Back then, says Ivcher, Peru was a fearsome dictatorship. But the mattress business was a success. Israelis hiking in Peru in the early 1980s will no doubt remember Beit Baruch, a hostel for backpackers Ivcher opened next to his factory. Some 15,000 Israelis spent the night there for free. But once it was discovered that drug parties were being held there, Beit Baruch shut its doors.

In 1984, Ivcher made a decision that changed his life - purchasing shares of the ailing Peruvian television station, Canal 2. In retrospect, Ivcher says that God punished him for going into the media. "I got into it pretty much by accident," he says. "At first I invested $210,000, in return for 11 percent ownership, because I thought I could help. When I wasn't happy and wanted to sell, I got many offers. But then, I decided to increase my holdings instead." Ivcher thus acquired 54 percent of the company, for a total investment of $720,000.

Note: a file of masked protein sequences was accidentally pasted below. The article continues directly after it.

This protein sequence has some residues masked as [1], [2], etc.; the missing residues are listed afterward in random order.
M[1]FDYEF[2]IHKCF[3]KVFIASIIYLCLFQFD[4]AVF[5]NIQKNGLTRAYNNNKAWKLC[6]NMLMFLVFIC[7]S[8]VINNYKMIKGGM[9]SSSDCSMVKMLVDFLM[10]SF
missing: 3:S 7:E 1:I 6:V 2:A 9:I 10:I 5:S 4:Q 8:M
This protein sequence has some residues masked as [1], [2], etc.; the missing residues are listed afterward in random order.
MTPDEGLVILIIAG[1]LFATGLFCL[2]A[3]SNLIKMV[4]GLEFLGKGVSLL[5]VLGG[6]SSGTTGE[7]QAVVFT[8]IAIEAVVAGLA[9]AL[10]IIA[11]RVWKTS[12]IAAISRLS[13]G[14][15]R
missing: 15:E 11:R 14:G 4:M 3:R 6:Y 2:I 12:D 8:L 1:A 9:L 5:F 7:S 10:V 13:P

"I hired journalists to work for the station and told them they were on their own. I said I wouldn't intervene, but I had one request: Before they accused anyone, their own hands had to be clean. If they broke that rule, they had to go. I believe in democracy, and until today I don't interfere in reporting. The only thing I insist on is honesty," says Ivcher.

'Enemy of the people'